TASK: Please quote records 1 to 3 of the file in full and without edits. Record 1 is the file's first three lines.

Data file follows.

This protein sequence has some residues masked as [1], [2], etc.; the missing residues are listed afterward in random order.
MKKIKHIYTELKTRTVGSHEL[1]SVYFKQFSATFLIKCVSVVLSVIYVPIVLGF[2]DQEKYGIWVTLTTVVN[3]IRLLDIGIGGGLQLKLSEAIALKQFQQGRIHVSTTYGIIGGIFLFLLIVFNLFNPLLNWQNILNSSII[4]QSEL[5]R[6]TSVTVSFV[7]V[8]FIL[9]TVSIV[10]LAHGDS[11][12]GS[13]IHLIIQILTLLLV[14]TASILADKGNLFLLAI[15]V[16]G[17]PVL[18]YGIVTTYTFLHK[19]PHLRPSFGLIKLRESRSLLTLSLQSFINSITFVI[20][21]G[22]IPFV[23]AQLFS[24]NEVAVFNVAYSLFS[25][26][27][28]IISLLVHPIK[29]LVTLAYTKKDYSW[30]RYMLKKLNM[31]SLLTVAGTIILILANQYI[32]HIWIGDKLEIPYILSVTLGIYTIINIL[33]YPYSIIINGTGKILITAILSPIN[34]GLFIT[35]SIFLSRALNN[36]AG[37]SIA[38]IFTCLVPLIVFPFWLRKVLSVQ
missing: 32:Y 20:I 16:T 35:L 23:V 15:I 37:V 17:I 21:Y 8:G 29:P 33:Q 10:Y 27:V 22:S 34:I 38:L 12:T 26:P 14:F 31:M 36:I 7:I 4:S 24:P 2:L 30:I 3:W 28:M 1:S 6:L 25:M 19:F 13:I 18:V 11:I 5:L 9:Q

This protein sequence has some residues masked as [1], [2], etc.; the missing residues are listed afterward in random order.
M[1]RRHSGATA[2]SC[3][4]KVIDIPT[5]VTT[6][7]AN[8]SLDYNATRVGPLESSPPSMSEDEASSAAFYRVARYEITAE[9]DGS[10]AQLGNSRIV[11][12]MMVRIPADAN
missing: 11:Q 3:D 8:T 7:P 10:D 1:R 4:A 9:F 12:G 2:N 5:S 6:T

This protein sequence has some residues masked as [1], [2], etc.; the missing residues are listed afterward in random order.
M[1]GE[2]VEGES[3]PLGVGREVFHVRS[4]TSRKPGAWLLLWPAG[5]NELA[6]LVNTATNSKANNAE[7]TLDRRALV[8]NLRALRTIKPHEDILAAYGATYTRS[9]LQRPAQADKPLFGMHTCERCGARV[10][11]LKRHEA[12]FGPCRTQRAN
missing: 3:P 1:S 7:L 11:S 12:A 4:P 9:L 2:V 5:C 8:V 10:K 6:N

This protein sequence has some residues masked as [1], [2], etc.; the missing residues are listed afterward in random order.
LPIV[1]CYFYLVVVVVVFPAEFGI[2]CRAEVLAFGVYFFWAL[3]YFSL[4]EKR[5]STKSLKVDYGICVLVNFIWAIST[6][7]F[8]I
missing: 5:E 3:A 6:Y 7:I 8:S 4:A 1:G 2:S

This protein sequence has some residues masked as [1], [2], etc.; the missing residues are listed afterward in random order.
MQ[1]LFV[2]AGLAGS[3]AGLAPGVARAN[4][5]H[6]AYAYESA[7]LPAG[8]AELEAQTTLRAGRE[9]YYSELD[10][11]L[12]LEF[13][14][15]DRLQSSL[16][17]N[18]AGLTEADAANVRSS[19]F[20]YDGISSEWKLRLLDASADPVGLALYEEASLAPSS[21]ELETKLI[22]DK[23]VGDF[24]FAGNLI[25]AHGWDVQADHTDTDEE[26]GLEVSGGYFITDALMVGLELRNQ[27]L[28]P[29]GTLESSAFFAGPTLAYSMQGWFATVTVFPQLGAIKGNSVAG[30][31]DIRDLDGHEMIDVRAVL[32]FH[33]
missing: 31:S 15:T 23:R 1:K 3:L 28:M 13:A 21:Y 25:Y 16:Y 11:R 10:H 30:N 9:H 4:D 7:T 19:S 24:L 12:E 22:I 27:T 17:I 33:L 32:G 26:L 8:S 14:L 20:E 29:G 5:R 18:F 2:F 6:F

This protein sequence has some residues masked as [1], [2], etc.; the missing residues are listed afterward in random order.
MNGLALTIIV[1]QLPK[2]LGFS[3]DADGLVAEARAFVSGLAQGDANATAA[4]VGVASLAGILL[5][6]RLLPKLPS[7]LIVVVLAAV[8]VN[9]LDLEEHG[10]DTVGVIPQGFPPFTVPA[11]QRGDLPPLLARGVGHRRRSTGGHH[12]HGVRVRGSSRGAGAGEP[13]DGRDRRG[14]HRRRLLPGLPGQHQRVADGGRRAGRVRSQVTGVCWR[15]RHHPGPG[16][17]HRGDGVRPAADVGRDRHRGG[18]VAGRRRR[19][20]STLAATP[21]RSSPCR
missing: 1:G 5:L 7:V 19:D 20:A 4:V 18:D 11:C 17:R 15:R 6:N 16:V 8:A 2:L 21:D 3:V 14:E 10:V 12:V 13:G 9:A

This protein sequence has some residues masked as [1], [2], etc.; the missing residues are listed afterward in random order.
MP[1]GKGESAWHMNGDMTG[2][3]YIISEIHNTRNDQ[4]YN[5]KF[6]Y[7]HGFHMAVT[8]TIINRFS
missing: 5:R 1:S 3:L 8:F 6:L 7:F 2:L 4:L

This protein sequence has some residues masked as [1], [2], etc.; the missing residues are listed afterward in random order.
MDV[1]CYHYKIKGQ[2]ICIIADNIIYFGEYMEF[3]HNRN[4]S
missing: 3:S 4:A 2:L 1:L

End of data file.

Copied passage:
This protein sequence has some residues masked as [1], [2], etc.; the missing residues are listed afterward in random order.
MKKIKHIYTELKTRTVGSHEL[1]SVYFKQFSATFLIKCVSVVLSVIYVPIVLGF[2]DQEKYGIWVTLTTVVN[3]IRLLDIGIGGGLQLKLSEAIALKQFQQGRIHVSTTYGIIGGIFLFLLIVFNLFNPLLNWQNILNSSII[4]QSEL[5]R[6]TSVTVSFV[7]V[8]FIL[9]TVSIV[10]LAHGDS[11][12]GS[13]IHLIIQILTLLLV[14]TASILADKGNLFLLAI[15]V[16]G[17]PVL[18]YGIVTTYTFLHK[19]PHLRPSFGLIKLRESRSLLTLSLQSFINSITFVI[20][21]G[22]IPFV[23]AQLFS[24]NEVAVFNVAYSLFS[25][26][27][28]IISLLVHPIK[29]LVTLAYTKKDYSW[30]RYMLKKLNM[31]SLLTVAGTIILILANQYI[32]HIWIGDKLEIPYILSVTLGIYTIINIL[33]YPYSIIINGTGKILITAILSPIN[34]GLFIT[35]SIFLSRALNN[36]AG[37]SIA[38]IFTCLVPLIVFPFWLRKVLSVQ
missing: 32:Y 20:I 16:T 35:L 23:V 15:I 37:V 17:I 21:Y 8:G 29:P 33:Q 10:Y 27:V 22:S 34:I 38:L 12:T 26:P 14:F 31:M 36:I 7:I 4:S 24:P 2:L 30:I 3:W 28:M 1:S 6:L 25:M 19:F 13:I 18:V 11:I 5:L 9:Q

This protein sequence has some residues masked as [1], [2], etc.; the missing residues are listed afterward in random order.
M[1]RRHSGATA[2]SC[3][4]KVIDIPT[5]VTT[6][7]AN[8]SLDYNATRVGPLESSPPSMSEDEASSAAFYRVARYEITAE[9]DGS[10]AQLGNSRIV[11][12]MMVRIPADAN
missing: 11:Q 3:D 8:T 7:P 10:D 1:R 4:A 9:F 12:G 2:N 5:S 6:T

This protein sequence has some residues masked as [1], [2], etc.; the missing residues are listed afterward in random order.
M[1]GE[2]VEGES[3]PLGVGREVFHVRS[4]TSRKPGAWLLLWPAG[5]NELA[6]LVNTATNSKANNAE[7]TLDRRALV[8]NLRALRTIKPHEDILAAYGATYTRS[9]LQRPAQADKPLFGMHTCERCGARV[10][11]LKRHEA[12]FGPCRTQRAN
missing: 3:P 1:S 7:L 11:S 12:A 4:P 9:L 2:V 5:C 8:V 10:K 6:N